...

photo: Maria Baranova

jg: sole authorship feels uninteresting. we are thinking about the choreographic practices being the movement material, negotiations of people and all design/theatrical elements. we are trying to craft a creative worlding in which everyone can be in the room in their fullest capacity and push the rigor of the work to be both comprehensive and innovative. this is effected by how many players are in the room. it is not syphoned into an authorship that is mine although it is initiated through my direction which includes my research and initial endeavors. with each work there are collisions. with this work, and most all of my works to date, there is an extensive team of folks who bring something unique to the room. everybody is requested to be dexterous in their way of approaching their role as plural for a kind of making that can surprise us formally, and aesthetically. with that, the flexibility to move between roles was something that happened organically, just like the quantity of people in the room was something that happened organically. these people were invited by me because we were already hanging out and talking a lot. i breach these commitments with people and then we see where they develop and they normally just spiral. sometimes it doesn’t work and they spiral out, and people did leave the process too! the creative process produces those kinds of spirals, and the work was changed and effected by all of these collaborations.

ese: in my experience as a mover and vocalizer in past artistic processes that you have initiated and guided, you’ve been there to direct and to make decisions when decisions needed to be made but also you’ve been there to not make decisions when decisions needed to not be made. both are important. it’s felt like the container of your vision is both specific and expansive, grounded in specific research and specific vision, but that the spiralling you’re describing is part of the research and vision, not a detour. the expansiveness and specificity don’t feel like opposites, in fact it feels like they rely on eachother somehow. and that’s applied too, to the ‘boundaries’ between ‘different’ artistic media.

jg: it's very hard work. and it also has to be with the people that are interested in putting themselves on the line to make the work which is also very laborious. but it's demanding a way for us to imagine collectively through praxis.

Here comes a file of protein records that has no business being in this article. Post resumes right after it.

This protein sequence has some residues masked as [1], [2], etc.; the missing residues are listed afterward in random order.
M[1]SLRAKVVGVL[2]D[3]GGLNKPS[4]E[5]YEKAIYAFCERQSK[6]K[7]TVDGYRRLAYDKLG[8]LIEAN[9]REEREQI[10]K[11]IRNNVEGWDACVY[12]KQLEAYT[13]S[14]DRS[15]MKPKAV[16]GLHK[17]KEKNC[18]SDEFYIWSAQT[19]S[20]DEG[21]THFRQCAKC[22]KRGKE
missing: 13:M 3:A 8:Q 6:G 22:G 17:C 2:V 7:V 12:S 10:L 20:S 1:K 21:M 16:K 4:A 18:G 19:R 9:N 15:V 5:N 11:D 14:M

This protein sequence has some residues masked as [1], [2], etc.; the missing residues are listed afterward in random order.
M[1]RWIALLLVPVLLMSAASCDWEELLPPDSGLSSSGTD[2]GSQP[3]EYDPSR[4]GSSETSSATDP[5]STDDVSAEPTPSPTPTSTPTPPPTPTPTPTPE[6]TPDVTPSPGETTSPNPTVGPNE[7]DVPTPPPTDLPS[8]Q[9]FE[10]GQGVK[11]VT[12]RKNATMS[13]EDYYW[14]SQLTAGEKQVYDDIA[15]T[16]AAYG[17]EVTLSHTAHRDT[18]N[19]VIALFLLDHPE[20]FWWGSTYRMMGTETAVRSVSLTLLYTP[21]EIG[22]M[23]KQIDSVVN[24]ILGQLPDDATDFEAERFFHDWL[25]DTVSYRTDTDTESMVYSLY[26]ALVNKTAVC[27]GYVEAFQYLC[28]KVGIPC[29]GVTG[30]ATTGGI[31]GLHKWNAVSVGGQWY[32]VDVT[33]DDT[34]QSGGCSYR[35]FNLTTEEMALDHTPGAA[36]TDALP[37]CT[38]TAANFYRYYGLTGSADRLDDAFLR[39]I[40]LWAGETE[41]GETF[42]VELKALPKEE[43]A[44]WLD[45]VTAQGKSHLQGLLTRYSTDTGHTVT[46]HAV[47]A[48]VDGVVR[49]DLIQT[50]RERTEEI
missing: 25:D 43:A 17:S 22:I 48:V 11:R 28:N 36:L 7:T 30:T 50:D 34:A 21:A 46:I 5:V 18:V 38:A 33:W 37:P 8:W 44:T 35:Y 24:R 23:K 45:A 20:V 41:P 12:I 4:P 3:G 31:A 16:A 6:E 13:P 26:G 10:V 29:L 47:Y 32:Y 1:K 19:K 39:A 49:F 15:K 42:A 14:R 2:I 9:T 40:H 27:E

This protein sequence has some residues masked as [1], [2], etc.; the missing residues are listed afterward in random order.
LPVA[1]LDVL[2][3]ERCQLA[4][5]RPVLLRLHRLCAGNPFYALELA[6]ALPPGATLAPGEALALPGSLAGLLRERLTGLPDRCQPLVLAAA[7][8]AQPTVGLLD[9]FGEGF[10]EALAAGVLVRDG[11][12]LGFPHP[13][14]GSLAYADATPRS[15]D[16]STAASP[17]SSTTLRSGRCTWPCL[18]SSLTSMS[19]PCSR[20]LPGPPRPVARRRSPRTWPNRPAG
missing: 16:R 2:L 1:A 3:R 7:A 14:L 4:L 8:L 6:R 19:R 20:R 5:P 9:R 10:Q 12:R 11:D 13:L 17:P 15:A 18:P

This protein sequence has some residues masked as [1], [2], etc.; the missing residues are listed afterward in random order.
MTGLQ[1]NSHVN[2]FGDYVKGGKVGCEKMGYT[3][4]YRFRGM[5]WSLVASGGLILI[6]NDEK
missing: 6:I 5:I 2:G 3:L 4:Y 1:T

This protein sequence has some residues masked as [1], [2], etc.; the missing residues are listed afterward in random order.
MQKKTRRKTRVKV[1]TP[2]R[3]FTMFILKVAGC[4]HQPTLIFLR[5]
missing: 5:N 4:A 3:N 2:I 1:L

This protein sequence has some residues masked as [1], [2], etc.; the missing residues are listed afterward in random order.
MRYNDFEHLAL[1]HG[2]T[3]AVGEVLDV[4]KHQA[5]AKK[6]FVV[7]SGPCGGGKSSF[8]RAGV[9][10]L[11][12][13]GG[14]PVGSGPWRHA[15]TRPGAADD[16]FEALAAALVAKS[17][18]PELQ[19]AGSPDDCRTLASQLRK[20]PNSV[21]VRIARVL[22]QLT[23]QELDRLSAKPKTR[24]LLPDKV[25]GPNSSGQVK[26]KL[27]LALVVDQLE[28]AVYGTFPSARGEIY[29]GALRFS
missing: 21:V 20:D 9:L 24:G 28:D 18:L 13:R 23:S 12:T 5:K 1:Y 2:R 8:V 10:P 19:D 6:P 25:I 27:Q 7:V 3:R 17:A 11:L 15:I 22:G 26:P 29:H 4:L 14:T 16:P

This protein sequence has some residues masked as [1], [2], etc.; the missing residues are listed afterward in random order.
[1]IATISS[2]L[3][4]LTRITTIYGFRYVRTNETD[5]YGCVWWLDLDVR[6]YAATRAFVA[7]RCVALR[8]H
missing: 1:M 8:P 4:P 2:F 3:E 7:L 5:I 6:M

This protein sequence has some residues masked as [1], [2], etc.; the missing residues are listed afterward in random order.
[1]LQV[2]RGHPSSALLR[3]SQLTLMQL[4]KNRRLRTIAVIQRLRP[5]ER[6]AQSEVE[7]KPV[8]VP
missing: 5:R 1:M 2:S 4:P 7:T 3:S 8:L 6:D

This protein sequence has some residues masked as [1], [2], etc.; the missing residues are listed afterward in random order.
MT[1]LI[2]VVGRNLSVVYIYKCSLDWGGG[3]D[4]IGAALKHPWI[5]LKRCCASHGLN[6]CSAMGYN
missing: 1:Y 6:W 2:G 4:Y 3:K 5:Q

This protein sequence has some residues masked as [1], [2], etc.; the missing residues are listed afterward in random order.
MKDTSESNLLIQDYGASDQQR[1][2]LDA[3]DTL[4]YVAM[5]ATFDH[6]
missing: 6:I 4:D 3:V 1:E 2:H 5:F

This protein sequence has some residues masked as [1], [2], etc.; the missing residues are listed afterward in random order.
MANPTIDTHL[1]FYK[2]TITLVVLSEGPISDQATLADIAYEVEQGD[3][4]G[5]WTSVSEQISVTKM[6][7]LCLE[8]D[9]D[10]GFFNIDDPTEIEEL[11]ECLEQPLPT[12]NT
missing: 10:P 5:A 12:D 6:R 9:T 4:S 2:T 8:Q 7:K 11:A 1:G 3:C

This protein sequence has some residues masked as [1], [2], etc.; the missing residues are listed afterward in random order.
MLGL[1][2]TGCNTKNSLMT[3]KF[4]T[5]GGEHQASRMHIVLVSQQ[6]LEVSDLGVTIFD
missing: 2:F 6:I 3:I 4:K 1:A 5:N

rg: i just read this passage in this book Forbidding Colors that jonathan just picked up. there's a passage about aesthetics and beauty and ethics that brought me a lot of clarity. a critic is talking about the life and work of this author-character. they point out that the infamy of the author is from a group of people who have untethered the conceptual commitments of aesthetics and beauty to ethics and have supplanted it with a sort of individualism — that's also tied to class. i am relating this to our thoughts around art making and individualism and capitalism. it brought a lot of clarity because the beauty and aesthetics of this work is always informed by the ethical urgency to make the work. all the questions we ask require forms of relational demands from the people making the work and the people who are intruding the room as audience members to see the work. i would say that there are a lot of complications that come from trying to bring a bunch of young folks in New York City into rooms to make work over the course of a year; to actually dialogue with one another while arriving completely incapable of dialogue because of life and the present condition of being stripped of resources. you are either given resources and then having them taken away or given resources but not the ones that you really desire or you’re just so preoccupied with the fact that some people have more resources than other people. it is a group of people all finding that out in real time and then all really being committed to the work in our own way and not actually agreeing on what the thing is. if you ask everyone in the room to write about the work or to speak on the work it would all feel very different. there wouldn't be one work. that's why it's one part painful, because it's a failure, and then the other part is humbling because we all know jonathan can craft a space in which all these things can coexist.